What is a time of joy for many women was my darkest hour.
One of my most remarkable traits is that I find it impossible to do things on schedule. I am habitually late for everything, for no other reason than I was on Twitter, or poking my zits, or eating a Twix. So when I set myself a goal of my 30th birthday to quit smoking, there was a little nagging voice at the back of my head saying “yeah, good luck with that.”
But here I am, a month short of my 26th birthday, and I’ve finally done something ahead of schedule. I’ve quit smoking and I’m kind of pissed off about it.
Since that first puke-tastic puff at 14, on a Marlboro Red nicked from my mum, I’ve been an on-and-off smoker, mostly on since university and the almost compulsory ‘fag in one hand, £1 vodbull in the other’ dancing at indie clubs. Incidentally, the smoking ban did mean I came home from clubbing without fag-breath hair, but I also realised I can’t dance for shit without that extra prop. I did consider buying lorgnettes to busy my smokin’ hand but it seemed rather extravagant.
Anyway, for over 10 years, I smoked and I loved it. Menthols would be angrily chain-smoked on the way home from my shitty job, shared in the rain outside the library during study sessions and consumed by the packet-load in beer gardens on long drunk summer Sundays.
Meeting a new person, and finding that they smoked, I would almost instantly like them more. Is that weird? I guess. But at the time, I was like “this is good; we share something” whenever we’d go outside for a fag at the pub. If a friend quit smoking, I’d be like “whaaaaat? Quitter! You suck!” I know - awful.
I set myself the 30th birthday goal because according to my doctor friends (all of whom smoke like chimneys) that whole ‘quit by 30 and don’t die’ thing isn’t an urban myth - it’s totally true 100% yep sure pass me that lighter. With drunken medical confirmation like that, I thought, I can smoke my twenties away with IMPUNITY!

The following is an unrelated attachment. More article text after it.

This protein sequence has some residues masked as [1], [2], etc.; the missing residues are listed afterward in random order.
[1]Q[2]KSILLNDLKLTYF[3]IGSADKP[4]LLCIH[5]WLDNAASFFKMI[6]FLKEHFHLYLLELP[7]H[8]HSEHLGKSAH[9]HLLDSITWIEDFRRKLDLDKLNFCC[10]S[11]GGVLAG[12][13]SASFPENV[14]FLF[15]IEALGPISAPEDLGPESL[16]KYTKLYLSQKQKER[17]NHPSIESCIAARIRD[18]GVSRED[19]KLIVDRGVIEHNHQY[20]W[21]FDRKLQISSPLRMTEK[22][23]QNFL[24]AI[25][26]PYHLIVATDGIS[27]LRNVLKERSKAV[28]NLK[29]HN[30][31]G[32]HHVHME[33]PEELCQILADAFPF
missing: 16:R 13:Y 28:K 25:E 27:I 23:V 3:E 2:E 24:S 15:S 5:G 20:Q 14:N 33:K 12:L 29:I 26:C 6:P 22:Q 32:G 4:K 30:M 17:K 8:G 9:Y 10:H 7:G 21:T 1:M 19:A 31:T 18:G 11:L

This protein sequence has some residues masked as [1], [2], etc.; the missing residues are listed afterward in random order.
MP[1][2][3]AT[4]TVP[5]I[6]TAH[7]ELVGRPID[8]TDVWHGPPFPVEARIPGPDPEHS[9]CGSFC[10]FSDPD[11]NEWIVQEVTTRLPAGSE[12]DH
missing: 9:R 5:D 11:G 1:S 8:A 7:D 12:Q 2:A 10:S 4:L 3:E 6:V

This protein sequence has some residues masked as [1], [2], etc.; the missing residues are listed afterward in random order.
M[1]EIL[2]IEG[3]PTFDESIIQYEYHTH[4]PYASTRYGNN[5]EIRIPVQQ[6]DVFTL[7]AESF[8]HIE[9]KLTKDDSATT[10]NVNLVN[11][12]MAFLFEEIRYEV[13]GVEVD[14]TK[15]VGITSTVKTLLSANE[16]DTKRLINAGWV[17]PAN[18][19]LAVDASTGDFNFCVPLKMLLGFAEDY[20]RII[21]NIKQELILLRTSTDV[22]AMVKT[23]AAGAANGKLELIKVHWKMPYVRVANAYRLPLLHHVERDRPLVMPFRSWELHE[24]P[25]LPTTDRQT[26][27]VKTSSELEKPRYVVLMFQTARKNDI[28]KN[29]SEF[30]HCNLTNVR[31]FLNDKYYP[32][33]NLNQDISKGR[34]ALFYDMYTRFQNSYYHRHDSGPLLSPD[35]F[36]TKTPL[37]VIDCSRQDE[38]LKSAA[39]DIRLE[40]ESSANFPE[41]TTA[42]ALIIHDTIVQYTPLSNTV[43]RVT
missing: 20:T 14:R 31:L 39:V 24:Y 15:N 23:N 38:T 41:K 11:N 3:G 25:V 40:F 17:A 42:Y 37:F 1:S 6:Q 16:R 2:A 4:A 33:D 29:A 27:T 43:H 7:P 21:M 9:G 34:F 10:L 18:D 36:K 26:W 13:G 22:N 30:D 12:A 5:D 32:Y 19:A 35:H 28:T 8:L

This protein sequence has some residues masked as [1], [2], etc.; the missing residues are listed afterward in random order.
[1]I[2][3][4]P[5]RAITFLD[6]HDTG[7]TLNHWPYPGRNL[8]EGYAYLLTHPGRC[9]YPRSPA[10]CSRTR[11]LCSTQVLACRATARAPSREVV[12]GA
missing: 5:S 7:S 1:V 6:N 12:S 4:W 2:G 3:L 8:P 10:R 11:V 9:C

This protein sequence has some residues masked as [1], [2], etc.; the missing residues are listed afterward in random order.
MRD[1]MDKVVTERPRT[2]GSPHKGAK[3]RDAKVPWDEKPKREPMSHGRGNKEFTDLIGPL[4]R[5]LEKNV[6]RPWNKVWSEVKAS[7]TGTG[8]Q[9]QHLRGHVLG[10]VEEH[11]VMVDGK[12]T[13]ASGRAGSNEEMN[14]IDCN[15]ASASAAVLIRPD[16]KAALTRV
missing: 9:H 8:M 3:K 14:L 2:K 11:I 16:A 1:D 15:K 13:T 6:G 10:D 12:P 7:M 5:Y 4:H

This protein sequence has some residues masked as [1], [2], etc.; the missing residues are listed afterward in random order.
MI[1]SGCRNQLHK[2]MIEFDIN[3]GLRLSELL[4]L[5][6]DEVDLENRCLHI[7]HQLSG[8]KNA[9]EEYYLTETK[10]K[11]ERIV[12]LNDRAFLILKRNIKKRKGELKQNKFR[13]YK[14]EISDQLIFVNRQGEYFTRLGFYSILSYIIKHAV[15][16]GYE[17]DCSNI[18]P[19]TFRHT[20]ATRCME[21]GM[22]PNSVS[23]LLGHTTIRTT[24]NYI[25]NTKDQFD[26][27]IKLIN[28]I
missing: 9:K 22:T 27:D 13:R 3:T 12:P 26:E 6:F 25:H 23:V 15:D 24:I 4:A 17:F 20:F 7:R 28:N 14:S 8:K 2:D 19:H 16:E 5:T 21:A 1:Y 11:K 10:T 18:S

The thing is, I just kind of stopped recently and I don’t know why. Just, one day, I lit up and I hated it. It made me feel sickly, headachey and stinky. But I didn’t want to be a quitter! So I tried again a week later, buying a whole new pack of menthols for a work evening out. But when my colleagues popped out for one, I didn’t. I never peeled the cellophane off that packet. Weird. Last week when I found a battered half-full packet in a handbag I’d not used for a while, I binned them without hesitation, whereas usually I’d at least have scrutinised them to see if they were still smokeable.
I am aware this could read like I’m showing off about my easy ride, when I know most people struggle like hell with quitting. If you’re one of those people, I’m sorry. And good luck with your quitting - I hear the NHS classes are really effective and you get certificates like when you learned to swim. My friend was on 30 a day and he’s been smoke-free for a year now, thanks to those classes, so give them a go.
I guess that, having given up illegal substances for owning cookbooks and paying my bills on time, smoking was the last thing I had to hold on to from a time when I didn’t have to get up every day to go to work, when a heavy week was about how many times I’d gone out, not how many deadlines I had. Setting myself that 30 goal was like I was saying “when I finally say goodbye to this vice, that’s when I’ll be a grown-up.”
So, am I now one step closer to ‘all grown up’?